“May 30th 2017 marked the 50th anniversary of the Biafra declaration and I could not help but remember the day I met the legendary Odumegwu Ojukwu, the man who declared the Eastern region of Nigeria a sovereign state. What most Igbos/Nigerians do not know is that Anglophone Cameroonians are derogatorily referred to as Biafrans in Cameroon. It is an insult that marks us as the “other” with no right of belonging. It is an insult that declares us “unpatriotic” and “not to be trusted.” The first time I was insulted with the label was during my first year at the University of Yaoundé. As a group of us, English majors tried to rush into an amphi theater that was being evacuated by a science class mostly made up of francophone students, there were shouts of, “Les Biafren” accompanied by provocative giggles. I was stunned. By the time the 1990’s rolled in with the rebirth of Southern Cameroon nationalism, the insult had been woven into the national fabric. Anglophone Cameroonians were not just “Biafrans” we were “L’ennemie dans la maison” (the enemy in the house). This is why when I found out the legendary Ojukwu was going to be at the 2009 Achebe Colloquium focused on the 2010 Nigerian elections, I knew I wanted to meet him. I wanted to see the man whose actions ended up intersecting with the way I was defined in my country. And so we met. I could not believe that I was face to face with the same Oxford trained Colonel Chukwuemeka Odumegwu Ojukwu, the cult figure in my childhood memory! The bushy beard was gone and of course he wore no military fatigues. All he could do was smile weakly at what I told him. And so we posed for a photograph, our smiles masking the conflicting feelings the name “Biafra” had evoked.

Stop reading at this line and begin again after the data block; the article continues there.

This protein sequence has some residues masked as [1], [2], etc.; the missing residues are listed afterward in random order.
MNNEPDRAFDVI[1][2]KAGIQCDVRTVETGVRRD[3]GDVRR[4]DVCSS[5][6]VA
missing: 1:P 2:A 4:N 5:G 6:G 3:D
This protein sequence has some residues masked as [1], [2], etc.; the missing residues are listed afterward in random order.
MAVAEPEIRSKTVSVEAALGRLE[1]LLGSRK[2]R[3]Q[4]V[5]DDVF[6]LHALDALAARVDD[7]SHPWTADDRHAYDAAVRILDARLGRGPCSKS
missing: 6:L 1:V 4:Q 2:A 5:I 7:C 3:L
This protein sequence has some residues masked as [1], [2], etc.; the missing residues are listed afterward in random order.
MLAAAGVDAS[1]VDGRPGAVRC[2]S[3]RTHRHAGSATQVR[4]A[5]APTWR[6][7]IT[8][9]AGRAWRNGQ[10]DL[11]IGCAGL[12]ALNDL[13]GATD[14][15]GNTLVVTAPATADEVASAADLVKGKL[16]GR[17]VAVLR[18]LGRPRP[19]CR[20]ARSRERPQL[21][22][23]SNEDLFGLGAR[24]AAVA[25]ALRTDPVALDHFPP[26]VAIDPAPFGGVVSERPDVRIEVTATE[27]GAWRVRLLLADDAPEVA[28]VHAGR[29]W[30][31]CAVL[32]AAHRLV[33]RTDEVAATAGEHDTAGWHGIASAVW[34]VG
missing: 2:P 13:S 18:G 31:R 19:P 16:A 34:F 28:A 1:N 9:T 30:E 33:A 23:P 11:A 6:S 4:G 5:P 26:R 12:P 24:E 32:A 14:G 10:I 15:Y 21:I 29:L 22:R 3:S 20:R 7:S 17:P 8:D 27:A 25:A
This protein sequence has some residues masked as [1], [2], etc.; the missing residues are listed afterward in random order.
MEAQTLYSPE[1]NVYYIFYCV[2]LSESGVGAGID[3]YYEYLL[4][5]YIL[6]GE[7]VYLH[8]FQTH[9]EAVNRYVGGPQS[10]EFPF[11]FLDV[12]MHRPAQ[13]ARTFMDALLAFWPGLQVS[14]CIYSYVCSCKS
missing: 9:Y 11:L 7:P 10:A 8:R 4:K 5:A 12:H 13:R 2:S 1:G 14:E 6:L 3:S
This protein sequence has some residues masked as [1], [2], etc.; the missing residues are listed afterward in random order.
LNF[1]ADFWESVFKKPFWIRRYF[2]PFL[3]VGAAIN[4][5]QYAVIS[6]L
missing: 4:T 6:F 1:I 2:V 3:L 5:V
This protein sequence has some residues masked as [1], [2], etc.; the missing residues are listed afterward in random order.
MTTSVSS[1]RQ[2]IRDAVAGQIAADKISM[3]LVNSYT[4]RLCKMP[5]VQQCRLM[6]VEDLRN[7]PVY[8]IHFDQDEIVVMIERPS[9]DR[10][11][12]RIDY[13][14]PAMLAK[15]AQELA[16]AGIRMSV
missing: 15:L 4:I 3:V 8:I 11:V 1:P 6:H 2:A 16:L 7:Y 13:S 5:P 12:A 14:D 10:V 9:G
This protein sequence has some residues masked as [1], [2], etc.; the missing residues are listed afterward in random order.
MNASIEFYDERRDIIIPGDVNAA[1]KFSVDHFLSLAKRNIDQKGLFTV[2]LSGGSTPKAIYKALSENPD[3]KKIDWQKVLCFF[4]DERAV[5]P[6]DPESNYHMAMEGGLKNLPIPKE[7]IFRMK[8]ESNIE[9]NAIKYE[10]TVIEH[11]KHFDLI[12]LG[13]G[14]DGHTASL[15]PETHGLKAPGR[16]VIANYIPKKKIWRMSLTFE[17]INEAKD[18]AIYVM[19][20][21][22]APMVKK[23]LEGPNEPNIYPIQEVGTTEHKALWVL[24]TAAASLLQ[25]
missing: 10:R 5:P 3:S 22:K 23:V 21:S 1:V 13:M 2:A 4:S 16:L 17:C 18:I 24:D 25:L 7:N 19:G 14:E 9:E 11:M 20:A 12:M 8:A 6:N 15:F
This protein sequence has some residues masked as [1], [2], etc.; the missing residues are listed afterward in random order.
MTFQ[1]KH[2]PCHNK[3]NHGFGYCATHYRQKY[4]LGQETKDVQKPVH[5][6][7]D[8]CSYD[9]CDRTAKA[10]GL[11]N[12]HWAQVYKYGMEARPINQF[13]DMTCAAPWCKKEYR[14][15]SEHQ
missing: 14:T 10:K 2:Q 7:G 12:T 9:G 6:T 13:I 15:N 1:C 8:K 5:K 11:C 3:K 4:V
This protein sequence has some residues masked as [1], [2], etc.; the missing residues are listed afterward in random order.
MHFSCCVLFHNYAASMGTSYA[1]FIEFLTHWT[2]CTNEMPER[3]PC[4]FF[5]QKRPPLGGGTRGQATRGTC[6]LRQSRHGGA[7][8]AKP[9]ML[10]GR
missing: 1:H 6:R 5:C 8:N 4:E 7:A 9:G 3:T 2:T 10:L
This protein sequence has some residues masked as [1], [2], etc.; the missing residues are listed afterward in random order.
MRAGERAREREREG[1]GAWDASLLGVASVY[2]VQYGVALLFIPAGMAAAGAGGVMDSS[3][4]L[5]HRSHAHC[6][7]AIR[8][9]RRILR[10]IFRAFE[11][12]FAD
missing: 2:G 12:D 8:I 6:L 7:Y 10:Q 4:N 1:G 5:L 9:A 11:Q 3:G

Today, I remember all those who died or were maimed during the civil war that ensued including Bruce Mayrock, the 20 year old Colombia University student who set himself on fire in front of the UN to protest the Biafran war. “You must stop the genocide--please save 9 million Biafrans” his card board sign proclaimed. The other side of the sign read, “PEACE IS WHERE THERE IS AN ABSENCE OF FEAR OF ANY KIND." Bruce eventually died in hospital but his story like Biafra haunts us still.

Unfortunately the conditions that created Biafra continue to exist not just in Nigeria and Cameroon, but in other parts of the world. Have we learned anything? I wonder pensively on this historic day.”

Professor Joyce Ashuntantang

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